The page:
- Last Updated on 11:33 AM 01/30/12
- BY Staff
Two rabbit-hunting beagles were rescued Saturday afternoon thanks to several specially trained county Large Animal Rescue Team members, Search and Rescue members and a South Boston firefighter.
Without the rescue team and search and rescue volunteers, the fate of the two little beagles could have had a very different outcome.
Alvin Dixon was rabbit hunting Saturday shortly after noon when two of his beagle dogs took a 100-foot fall into a well on Black Walnut Road in the Clover community.
Dixon started his Saturday morning hunt with seven dogs, and when only five returned by noon, the concerned hunter set off in search of the missing pair of beagles.
According to Deputy Coordinator of Emergency Services Chad Loftis, Dixon had been hunting with the owner of the land on which the well was located.
After calling for the dogs to no avail, Dixon and the landowner went to a vacant house in the woods to check and see if the dogs were there.
Located about 100 feet from the abandoned house was the tommy rock well covered in smooth rocks all the way to the bottom.
Sure enough, Dixon found the weight of the dogs had broken the planks covering the top of the well, and there in the bottom lay two exhausted hunting dogs.
That’s when Dixon and his hunting partner summoned the specially trained help.
According to Chief Animal Control Officer Todd Moser, the Large Animal Rescue Team and Search and Rescue, with the help of South Boston Fire Department, was on the scene by 2 p.m. to help rescue the beagles from the deep well.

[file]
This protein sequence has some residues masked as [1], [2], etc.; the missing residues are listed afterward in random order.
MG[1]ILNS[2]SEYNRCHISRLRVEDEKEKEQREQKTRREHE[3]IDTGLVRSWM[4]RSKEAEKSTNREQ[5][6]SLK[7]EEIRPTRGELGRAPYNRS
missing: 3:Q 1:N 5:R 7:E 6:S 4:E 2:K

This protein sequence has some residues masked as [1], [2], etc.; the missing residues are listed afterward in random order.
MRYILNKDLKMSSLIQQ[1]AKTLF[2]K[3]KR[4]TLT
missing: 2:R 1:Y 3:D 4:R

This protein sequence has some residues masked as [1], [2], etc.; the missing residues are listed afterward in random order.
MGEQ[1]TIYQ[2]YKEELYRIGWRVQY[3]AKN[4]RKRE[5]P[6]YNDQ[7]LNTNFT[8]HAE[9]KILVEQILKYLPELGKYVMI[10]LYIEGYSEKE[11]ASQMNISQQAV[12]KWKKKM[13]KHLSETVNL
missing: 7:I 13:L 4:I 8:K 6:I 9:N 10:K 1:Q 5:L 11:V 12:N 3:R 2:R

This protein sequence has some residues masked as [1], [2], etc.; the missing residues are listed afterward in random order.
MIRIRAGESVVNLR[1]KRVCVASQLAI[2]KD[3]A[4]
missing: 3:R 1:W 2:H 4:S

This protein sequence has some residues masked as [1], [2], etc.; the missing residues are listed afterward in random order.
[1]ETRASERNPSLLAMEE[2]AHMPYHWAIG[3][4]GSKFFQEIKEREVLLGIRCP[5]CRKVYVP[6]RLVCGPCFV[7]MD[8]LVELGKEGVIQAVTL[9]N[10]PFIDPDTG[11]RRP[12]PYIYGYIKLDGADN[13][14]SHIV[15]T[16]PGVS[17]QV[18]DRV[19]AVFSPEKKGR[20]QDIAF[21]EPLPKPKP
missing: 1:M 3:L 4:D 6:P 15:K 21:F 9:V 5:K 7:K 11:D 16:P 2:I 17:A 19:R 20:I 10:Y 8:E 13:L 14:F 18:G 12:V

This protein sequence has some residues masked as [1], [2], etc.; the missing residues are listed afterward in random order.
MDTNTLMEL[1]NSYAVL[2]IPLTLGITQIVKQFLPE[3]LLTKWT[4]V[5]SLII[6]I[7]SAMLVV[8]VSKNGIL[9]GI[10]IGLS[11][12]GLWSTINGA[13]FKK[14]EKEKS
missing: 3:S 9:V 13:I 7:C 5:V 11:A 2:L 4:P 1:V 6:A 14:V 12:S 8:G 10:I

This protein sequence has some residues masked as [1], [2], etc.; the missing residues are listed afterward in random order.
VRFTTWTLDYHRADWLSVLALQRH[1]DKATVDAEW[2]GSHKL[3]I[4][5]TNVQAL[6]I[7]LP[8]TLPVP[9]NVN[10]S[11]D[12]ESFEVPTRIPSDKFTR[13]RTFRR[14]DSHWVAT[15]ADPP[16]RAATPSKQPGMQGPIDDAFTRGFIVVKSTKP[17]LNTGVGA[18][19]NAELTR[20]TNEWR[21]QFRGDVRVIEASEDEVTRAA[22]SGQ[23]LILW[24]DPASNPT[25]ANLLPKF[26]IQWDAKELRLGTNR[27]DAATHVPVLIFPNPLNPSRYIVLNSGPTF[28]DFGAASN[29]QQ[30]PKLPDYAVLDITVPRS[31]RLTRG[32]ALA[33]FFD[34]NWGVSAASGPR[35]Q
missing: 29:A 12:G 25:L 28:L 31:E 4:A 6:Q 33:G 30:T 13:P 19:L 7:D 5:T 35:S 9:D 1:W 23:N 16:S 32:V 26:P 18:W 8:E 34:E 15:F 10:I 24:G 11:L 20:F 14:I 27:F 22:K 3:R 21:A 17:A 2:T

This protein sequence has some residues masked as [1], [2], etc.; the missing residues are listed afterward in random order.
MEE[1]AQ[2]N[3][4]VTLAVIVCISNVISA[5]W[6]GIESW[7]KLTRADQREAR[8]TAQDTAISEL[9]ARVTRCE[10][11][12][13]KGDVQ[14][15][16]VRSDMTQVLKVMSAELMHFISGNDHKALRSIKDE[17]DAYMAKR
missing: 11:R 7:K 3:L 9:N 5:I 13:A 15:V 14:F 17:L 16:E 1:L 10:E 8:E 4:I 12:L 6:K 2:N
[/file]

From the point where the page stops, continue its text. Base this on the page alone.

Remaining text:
“We lowered a member of the South Boston Fire Department into the well and removed each dog individually. They didn’t show any injury besides a little scrape,” said Moser.
“When Ray Conner got to the bottom of the well, he said both beagles seemed relieved to see him and jumped on his lap licking him,” he added.
At first Conner said he thought one of the two dogs was dead, but later it was determined the pooches had worn themselves out trying to escape the well, and one was quietly resting while the rescue took place, Loftis said.
Moser said five years ago the county didn’t have the training to help animals as they did on Saturday. Now they have four individuals who are members of the Large Animal Rescue Team trained for those situations, including Moser, Emergency Services Coordinator Kirby Saunders, Deputy Coordinator of Emergency Services Chad Loftis and Leah Brooks.
The two beagles, unscathed, were out of the well and running around by 4:30 p.m., said Moser.
And as for that well, the landowner said he plans to cover it with more secure planking, Loftis said.